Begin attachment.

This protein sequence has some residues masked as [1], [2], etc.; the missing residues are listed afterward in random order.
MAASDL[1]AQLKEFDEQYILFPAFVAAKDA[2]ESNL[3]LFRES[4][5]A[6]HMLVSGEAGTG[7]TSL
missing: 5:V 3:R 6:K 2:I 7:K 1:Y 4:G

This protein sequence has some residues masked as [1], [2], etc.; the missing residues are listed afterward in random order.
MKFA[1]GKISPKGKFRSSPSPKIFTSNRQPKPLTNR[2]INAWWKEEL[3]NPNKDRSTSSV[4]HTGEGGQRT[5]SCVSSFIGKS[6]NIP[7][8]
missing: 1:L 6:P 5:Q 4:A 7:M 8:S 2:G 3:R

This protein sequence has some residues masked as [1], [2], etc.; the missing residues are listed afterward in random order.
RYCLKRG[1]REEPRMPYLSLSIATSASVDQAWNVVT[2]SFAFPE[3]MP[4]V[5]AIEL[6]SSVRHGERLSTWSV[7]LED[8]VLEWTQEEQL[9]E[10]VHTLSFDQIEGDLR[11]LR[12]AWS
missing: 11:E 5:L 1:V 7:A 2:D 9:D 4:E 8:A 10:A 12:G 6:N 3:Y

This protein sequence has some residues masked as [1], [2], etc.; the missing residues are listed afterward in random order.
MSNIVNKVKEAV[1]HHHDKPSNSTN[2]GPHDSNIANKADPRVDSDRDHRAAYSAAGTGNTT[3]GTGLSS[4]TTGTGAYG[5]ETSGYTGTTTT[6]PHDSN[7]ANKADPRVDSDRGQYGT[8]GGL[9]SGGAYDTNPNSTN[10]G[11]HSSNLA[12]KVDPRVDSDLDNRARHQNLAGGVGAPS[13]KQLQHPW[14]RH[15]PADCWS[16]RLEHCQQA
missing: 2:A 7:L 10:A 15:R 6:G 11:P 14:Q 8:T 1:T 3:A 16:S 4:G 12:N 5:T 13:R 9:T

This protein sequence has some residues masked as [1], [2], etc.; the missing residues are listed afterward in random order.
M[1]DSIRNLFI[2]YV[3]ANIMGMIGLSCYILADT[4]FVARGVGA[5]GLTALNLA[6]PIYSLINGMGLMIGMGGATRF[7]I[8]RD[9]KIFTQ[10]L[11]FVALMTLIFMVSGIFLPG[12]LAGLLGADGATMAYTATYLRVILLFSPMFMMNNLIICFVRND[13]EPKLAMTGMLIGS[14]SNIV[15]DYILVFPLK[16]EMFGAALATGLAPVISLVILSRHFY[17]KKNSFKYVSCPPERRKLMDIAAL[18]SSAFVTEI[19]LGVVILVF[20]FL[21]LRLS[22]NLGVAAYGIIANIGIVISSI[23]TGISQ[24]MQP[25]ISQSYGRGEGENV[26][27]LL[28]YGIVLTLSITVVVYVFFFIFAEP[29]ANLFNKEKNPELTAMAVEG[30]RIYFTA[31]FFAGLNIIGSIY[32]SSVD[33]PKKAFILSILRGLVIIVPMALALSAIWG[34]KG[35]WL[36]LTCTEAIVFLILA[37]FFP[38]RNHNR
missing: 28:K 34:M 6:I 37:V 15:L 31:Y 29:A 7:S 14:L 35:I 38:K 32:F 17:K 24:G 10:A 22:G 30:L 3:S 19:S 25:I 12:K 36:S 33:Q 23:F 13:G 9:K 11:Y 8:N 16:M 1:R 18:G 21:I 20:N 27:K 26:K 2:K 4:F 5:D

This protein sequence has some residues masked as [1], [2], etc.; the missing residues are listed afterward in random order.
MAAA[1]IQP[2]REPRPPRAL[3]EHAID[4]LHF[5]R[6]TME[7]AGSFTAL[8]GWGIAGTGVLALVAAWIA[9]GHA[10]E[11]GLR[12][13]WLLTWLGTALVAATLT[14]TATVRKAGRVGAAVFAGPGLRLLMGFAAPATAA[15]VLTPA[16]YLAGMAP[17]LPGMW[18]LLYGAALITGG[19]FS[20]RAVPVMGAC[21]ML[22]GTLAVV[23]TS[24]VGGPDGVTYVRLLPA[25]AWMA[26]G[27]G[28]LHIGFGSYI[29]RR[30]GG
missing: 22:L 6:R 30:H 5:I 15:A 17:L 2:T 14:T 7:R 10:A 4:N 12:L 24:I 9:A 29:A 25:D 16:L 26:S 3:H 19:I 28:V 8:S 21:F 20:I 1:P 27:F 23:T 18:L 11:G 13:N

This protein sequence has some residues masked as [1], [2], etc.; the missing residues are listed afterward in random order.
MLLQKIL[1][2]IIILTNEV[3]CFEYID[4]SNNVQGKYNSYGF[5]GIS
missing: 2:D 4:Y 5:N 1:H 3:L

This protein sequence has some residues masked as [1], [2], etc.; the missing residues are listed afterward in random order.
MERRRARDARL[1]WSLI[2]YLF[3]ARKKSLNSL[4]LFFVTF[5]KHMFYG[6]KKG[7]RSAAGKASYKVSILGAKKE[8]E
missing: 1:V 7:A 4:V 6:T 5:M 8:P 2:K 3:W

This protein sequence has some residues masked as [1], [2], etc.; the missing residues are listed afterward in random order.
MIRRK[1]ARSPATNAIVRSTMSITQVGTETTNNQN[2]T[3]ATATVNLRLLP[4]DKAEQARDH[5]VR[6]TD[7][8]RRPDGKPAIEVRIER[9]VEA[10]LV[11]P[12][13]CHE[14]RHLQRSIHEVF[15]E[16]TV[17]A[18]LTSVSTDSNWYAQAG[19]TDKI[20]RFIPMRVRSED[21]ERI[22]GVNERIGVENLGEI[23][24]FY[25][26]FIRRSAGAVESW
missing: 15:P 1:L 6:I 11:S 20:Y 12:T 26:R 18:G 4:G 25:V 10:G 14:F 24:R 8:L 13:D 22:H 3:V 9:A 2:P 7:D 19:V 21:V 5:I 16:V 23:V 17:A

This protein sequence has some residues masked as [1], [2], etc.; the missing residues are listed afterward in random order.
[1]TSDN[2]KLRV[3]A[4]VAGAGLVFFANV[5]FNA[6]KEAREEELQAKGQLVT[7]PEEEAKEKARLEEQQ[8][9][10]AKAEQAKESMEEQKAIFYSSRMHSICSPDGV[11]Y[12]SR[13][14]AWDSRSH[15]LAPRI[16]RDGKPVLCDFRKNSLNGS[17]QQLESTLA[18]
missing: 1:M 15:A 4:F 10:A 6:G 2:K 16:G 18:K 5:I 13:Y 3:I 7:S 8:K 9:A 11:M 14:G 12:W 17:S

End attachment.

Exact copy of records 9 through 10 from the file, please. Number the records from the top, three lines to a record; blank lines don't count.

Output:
This protein sequence has some residues masked as [1], [2], etc.; the missing residues are listed afterward in random order.
MIRRK[1]ARSPATNAIVRSTMSITQVGTETTNNQN[2]T[3]ATATVNLRLLP[4]DKAEQARDH[5]VR[6]TD[7][8]RRPDGKPAIEVRIER[9]VEA[10]LV[11]P[12][13]CHE[14]RHLQRSIHEVF[15]E[16]TV[17]A[18]LTSVSTDSNWYAQAG[19]TDKI[20]RFIPMRVRSED[21]ERI[22]GVNERIGVENLGEI[23][24]FY[25][26]FIRRSAGAVESW
missing: 15:P 1:L 6:I 11:S 20:Y 12:T 26:R 18:G 4:G 25:V 10:G 14:F 24:R 8:L 13:D 22:H 3:V 9:A 2:P 7:D 19:V 21:V 5:I 16:V 23:V 17:A

This protein sequence has some residues masked as [1], [2], etc.; the missing residues are listed afterward in random order.
[1]TSDN[2]KLRV[3]A[4]VAGAGLVFFANV[5]FNA[6]KEAREEELQAKGQLVT[7]PEEEAKEKARLEEQQ[8][9][10]AKAEQAKESMEEQKAIFYSSRMHSICSPDGV[11]Y[12]SR[13][14]AWDSRSH[15]LAPRI[16]RDGKPVLCDFRKNSLNGS[17]QQLESTLA[18]
missing: 1:M 15:A 4:F 10:A 6:G 2:K 16:G 18:K 5:I 13:Y 3:I 7:S 8:K 9:A 11:M 14:G 12:W 17:S